I began to dial her number, thinking, My lips are so sensitive, but before I finished I heard the front door open: my wife. “Walter, give me a hand with the groceries,” and the spell was broken. I wrote a short note: I don’t think I can help you.

That was not the end of it. Months later, I heard a loud knock at my door. It was the woman.

“I’m being evicted! I have no place to stay! You’ve done well—look at your nice house. I can’t get any work. You owe me. People have helped you—you have to help me. I’m going to be on the street! Don’t just stand there gaping at me—do something, you bastard!”

Screaming, crazy, demanding. I was shocked, and as I closed the door on her ranting, I thought: What if I had acted on my temptation? And that night I wept in my wife’s arms, though she had no idea.


My husband, Byron, was a terrible diplomat. He quarreled with his colleagues, performed his work badly, drank too much at parties, and neglected me and the kids—and yet, he got a promotion. This was in Germany, where he was a public-affairs officer. The head of his department was a man named Jay, who was very dapper and good-looking and devoted to his wife, Moura. He and his wife went everywhere together, which made me feel bad, because I spent so much time at home, looking after our three small children. My husband said that if I showed up at the Embassy parties, his Embassy life would be easier.

One night we went to dinner at Jay and Moura’s. I sat next to Jay. The party was quite large, but after the other guests left, Jay kept filling my glass. He was very solicitous and complimentary. I must have had a lot to drink because, after a while, I realized that I was sitting alone with Jay. We were talking about Germany, and children, and the weather, and then he put his arm around me.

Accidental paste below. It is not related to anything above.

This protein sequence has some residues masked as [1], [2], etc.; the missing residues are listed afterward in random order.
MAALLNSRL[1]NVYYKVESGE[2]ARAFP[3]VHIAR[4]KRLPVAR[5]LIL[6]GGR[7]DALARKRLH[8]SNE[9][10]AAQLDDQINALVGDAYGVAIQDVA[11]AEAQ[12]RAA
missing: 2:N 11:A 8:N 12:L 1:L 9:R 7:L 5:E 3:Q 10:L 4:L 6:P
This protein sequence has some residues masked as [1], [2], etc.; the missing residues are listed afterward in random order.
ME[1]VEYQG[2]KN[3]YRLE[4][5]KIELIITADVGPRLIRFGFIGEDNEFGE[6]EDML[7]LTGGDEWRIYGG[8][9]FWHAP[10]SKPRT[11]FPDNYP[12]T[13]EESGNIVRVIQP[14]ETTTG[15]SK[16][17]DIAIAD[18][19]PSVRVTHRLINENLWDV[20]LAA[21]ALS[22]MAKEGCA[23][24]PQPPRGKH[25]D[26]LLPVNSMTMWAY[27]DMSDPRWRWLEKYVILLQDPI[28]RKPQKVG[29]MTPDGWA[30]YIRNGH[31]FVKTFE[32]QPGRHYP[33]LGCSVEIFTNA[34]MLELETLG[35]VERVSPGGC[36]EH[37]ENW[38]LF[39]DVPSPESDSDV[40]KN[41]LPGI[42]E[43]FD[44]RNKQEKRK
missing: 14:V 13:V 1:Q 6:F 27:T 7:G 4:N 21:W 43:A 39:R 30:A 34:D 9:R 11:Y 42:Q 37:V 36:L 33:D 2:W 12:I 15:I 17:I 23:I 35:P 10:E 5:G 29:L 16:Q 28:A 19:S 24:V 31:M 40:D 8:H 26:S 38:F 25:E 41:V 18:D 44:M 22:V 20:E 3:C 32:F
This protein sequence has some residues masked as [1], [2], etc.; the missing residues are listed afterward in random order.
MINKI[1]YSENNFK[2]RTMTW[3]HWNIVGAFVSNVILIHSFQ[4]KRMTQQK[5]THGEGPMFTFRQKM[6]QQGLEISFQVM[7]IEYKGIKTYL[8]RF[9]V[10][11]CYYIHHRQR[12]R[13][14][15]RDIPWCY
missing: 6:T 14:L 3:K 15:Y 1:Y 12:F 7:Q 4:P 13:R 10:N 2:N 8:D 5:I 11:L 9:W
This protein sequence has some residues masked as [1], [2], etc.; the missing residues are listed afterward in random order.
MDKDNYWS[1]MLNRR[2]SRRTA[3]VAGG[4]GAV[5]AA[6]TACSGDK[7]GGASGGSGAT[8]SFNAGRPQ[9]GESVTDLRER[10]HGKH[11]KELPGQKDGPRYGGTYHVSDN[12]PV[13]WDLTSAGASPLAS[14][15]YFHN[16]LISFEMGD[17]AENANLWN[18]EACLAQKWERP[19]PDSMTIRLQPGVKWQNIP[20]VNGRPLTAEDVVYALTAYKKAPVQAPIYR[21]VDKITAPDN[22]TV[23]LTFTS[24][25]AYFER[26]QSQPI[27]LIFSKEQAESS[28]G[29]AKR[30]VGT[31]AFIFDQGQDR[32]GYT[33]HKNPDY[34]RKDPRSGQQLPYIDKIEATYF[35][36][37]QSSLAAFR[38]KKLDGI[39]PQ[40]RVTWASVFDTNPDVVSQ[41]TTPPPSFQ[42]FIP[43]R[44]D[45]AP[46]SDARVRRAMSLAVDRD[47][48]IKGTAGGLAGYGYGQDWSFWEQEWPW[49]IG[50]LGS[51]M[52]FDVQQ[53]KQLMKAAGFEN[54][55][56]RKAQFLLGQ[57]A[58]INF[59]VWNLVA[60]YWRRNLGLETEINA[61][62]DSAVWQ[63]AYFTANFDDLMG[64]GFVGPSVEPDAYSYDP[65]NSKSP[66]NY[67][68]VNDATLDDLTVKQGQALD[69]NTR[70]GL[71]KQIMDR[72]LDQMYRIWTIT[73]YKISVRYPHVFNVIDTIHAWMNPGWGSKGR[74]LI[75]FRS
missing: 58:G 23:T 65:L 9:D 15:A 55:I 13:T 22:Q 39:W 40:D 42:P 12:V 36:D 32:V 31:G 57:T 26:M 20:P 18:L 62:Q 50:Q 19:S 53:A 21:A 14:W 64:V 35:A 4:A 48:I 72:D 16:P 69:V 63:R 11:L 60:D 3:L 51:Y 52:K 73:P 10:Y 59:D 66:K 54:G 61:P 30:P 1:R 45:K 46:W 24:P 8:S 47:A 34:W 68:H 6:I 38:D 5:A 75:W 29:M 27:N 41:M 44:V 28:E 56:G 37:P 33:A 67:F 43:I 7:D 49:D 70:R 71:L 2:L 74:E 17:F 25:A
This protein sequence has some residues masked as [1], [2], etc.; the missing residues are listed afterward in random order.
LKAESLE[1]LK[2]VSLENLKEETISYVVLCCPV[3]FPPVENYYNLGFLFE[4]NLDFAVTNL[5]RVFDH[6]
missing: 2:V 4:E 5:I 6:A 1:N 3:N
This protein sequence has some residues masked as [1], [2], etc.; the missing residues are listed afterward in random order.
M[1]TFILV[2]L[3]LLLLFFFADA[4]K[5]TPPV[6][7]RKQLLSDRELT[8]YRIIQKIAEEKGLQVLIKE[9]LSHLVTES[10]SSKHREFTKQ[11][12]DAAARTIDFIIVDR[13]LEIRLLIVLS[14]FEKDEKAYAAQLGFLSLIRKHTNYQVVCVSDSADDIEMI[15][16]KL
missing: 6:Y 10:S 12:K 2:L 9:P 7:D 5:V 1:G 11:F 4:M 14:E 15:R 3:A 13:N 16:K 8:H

“Please, don’t,” I said. “What if Byron sees us?”

Jay laughed. “Where do you think he is?”

I had no idea. I didn’t know what to say.

“He’s upstairs with Moura!”

In my drunken state, I needed almost a full minute to work this out. Byron was with Moura, therefore I was permitted to go with Jay, and somehow Byron’s job depended on my agreeing to this.

But I sat there, coldly, until Byron appeared. “Let’s go.”

“They’re swingers,” Byron said, as though that excused his behavior. Some months later, after Byron had been demoted for a petty infraction, I had a brief affair with the 19-year-old son of some Embassy friends. Byron and I have been utterly faithful since.


After my wife and I split up, when we had nothing to lose by being truthful, she told me that she had suspected that I had a mistress, because I no longer made love to her with any passion or desire. And what convinced her was that I was so kind to her, as though because I was guilty of infidelity, I was trying to cover it up with displays of kindness. I just smiled.

“Were you ever unfaithful to me?” I asked.